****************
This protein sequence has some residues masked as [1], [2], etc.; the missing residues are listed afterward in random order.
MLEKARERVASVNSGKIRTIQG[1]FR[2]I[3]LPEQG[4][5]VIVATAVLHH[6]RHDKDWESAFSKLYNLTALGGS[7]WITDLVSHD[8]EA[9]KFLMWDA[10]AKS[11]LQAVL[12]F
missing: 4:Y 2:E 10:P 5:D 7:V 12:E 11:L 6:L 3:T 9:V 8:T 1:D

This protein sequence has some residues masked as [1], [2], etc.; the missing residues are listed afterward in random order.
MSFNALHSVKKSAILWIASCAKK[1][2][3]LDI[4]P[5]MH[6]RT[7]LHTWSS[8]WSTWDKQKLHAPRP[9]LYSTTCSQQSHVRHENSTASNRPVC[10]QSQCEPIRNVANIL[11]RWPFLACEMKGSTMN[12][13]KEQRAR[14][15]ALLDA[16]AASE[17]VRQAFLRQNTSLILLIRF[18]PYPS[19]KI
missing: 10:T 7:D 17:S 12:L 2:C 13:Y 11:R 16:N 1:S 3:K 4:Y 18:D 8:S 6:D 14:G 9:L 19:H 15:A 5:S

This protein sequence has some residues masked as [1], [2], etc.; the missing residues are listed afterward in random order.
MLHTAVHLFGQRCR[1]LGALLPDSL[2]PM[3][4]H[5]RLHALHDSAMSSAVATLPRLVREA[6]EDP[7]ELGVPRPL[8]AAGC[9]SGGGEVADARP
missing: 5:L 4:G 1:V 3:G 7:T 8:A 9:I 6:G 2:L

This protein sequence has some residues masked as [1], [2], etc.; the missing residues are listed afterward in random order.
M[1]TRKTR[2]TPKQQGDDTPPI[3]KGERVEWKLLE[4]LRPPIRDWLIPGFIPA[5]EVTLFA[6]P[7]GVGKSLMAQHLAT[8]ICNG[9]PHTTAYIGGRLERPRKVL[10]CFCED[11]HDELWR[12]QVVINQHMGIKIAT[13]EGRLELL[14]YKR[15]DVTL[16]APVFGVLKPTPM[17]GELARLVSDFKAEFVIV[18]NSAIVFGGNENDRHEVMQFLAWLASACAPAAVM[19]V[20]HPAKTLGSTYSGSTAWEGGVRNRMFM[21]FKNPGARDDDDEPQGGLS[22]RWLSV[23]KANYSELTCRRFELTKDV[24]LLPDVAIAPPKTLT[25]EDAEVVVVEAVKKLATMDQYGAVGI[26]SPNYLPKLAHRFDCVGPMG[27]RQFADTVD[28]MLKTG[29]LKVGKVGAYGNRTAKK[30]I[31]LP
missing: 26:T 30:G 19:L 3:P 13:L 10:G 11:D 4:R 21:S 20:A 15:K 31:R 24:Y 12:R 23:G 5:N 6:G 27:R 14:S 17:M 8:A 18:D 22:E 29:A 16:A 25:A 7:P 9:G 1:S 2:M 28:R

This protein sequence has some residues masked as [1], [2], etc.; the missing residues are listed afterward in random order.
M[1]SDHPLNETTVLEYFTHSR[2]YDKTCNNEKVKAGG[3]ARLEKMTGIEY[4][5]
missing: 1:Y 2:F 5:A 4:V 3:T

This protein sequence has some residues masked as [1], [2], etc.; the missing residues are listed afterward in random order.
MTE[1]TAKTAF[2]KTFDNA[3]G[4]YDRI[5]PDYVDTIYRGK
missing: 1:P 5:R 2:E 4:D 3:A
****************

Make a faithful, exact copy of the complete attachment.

This protein sequence has some residues masked as [1], [2], etc.; the missing residues are listed afterward in random order.
MLEKARERVASVNSGKIRTIQG[1]FR[2]I[3]LPEQG[4][5]VIVATAVLHH[6]RHDKDWESAFSKLYNLTALGGS[7]WITDLVSHD[8]EA[9]KFLMWDA[10]AKS[11]LQAVL[12]F
missing: 4:Y 2:E 10:P 5:D 7:V 12:E 11:L 6:L 3:T 9:V 8:T 1:D

This protein sequence has some residues masked as [1], [2], etc.; the missing residues are listed afterward in random order.
MSFNALHSVKKSAILWIASCAKK[1][2][3]LDI[4]P[5]MH[6]RT[7]LHTWSS[8]WSTWDKQKLHAPRP[9]LYSTTCSQQSHVRHENSTASNRPVC[10]QSQCEPIRNVANIL[11]RWPFLACEMKGSTMN[12][13]KEQRAR[14][15]ALLDA[16]AASE[17]VRQAFLRQNTSLILLIRF[18]PYPS[19]KI
missing: 10:T 7:D 17:S 12:L 2:C 13:Y 11:R 16:N 1:S 3:K 4:Y 18:D 8:S 6:D 14:G 9:L 19:H 15:A 5:S

This protein sequence has some residues masked as [1], [2], etc.; the missing residues are listed afterward in random order.
MLHTAVHLFGQRCR[1]LGALLPDSL[2]PM[3][4]H[5]RLHALHDSAMSSAVATLPRLVREA[6]EDP[7]ELGVPRPL[8]AAGC[9]SGGGEVADARP
missing: 5:L 4:G 1:V 3:G 7:T 8:A 9:I 6:G 2:L

This protein sequence has some residues masked as [1], [2], etc.; the missing residues are listed afterward in random order.
M[1]TRKTR[2]TPKQQGDDTPPI[3]KGERVEWKLLE[4]LRPPIRDWLIPGFIPA[5]EVTLFA[6]P[7]GVGKSLMAQHLAT[8]ICNG[9]PHTTAYIGGRLERPRKVL[10]CFCED[11]HDELWR[12]QVVINQHMGIKIAT[13]EGRLELL[14]YKR[15]DVTL[16]APVFGVLKPTPM[17]GELARLVSDFKAEFVIV[18]NSAIVFGGNENDRHEVMQFLAWLASACAPAAVM[19]V[20]HPAKTLGSTYSGSTAWEGGVRNRMFM[21]FKNPGARDDDDEPQGGLS[22]RWLSV[23]KANYSELTCRRFELTKDV[24]LLPDVAIAPPKTLT[25]EDAEVVVVEAVKKLATMDQYGAVGI[26]SPNYLPKLAHRFDCVGPMG[27]RQFADTVD[28]MLKTG[29]LKVGKVGAYGNRTAKK[30]I[31]LP
missing: 26:T 30:G 19:L 3:P 13:L 10:G 11:D 4:R 21:S 20:A 15:K 31:R 24:Y 12:R 23:G 5:N 6:G 27:R 14:S 17:M 8:A 18:D 22:E 29:A 16:A 25:A 7:P 9:G 1:S 2:M 28:R

This protein sequence has some residues masked as [1], [2], etc.; the missing residues are listed afterward in random order.
M[1]SDHPLNETTVLEYFTHSR[2]YDKTCNNEKVKAGG[3]ARLEKMTGIEY[4][5]
missing: 1:Y 2:F 5:A 4:V 3:T

This protein sequence has some residues masked as [1], [2], etc.; the missing residues are listed afterward in random order.
MTE[1]TAKTAF[2]KTFDNA[3]G[4]YDRI[5]PDYVDTIYRGK
missing: 1:P 5:R 2:E 4:D 3:A